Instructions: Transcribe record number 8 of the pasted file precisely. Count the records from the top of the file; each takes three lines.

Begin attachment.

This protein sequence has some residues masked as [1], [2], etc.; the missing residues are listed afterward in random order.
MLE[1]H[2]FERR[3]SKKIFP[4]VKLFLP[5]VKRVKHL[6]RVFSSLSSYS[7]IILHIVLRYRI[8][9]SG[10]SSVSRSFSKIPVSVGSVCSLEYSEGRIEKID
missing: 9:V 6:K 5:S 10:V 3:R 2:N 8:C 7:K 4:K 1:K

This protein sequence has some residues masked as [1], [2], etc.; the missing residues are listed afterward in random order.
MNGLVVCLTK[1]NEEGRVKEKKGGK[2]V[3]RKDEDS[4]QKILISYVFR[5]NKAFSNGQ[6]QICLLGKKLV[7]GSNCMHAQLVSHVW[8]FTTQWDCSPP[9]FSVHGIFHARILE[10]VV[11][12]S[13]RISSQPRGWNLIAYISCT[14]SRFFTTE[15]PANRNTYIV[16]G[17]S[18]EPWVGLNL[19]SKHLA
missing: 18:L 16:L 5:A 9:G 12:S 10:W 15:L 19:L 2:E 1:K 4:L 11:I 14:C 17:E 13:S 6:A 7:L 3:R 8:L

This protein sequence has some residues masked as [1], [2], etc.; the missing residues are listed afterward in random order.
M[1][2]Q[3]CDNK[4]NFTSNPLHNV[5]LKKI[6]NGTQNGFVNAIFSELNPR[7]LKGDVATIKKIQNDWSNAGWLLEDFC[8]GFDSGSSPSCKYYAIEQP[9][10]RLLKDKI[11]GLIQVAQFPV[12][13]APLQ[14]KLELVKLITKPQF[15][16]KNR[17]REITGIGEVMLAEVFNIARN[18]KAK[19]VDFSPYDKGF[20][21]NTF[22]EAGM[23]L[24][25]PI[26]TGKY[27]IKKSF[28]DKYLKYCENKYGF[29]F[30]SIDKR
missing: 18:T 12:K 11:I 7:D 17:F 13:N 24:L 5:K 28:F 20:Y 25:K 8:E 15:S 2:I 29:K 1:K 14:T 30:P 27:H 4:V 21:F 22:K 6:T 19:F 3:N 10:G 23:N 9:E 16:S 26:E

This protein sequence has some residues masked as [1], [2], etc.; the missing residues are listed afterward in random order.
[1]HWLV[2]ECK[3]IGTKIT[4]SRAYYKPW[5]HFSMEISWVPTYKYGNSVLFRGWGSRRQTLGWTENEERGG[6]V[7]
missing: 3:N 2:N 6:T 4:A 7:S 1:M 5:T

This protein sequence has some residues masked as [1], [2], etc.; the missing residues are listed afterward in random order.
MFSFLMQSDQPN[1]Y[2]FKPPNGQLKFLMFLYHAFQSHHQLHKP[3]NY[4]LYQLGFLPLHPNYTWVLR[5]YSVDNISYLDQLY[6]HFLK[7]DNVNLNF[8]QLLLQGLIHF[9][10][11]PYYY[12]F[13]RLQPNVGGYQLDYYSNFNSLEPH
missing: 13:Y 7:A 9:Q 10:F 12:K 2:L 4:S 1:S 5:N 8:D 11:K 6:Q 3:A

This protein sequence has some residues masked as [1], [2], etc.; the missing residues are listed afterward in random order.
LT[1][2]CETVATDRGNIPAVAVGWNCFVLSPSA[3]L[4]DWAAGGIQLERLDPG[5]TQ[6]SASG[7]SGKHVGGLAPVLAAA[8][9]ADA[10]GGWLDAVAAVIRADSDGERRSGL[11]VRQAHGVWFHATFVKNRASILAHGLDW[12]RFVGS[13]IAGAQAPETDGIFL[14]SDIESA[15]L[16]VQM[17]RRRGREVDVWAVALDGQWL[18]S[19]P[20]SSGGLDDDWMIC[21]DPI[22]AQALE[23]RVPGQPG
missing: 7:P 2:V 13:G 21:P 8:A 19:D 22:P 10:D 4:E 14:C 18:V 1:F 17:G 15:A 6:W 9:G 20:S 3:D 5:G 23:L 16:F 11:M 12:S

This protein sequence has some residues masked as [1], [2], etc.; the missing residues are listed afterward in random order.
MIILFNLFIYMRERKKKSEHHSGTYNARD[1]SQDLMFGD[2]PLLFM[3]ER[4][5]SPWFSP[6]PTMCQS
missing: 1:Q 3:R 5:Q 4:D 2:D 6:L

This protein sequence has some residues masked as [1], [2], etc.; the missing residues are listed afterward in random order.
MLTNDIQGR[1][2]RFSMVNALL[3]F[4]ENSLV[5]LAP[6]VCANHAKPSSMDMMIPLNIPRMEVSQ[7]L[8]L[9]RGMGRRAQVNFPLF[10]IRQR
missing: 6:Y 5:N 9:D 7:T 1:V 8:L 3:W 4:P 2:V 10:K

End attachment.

This protein sequence has some residues masked as [1], [2], etc.; the missing residues are listed afterward in random order.
MLTNDIQGR[1][2]RFSMVNALL[3]F[4]ENSLV[5]LAP[6]VCANHAKPSSMDMMIPLNIPRMEVSQ[7]L[8]L[9]RGMGRRAQVNFPLF[10]IRQR
missing: 6:Y 5:N 9:D 7:T 1:V 8:L 3:W 4:P 2:V 10:K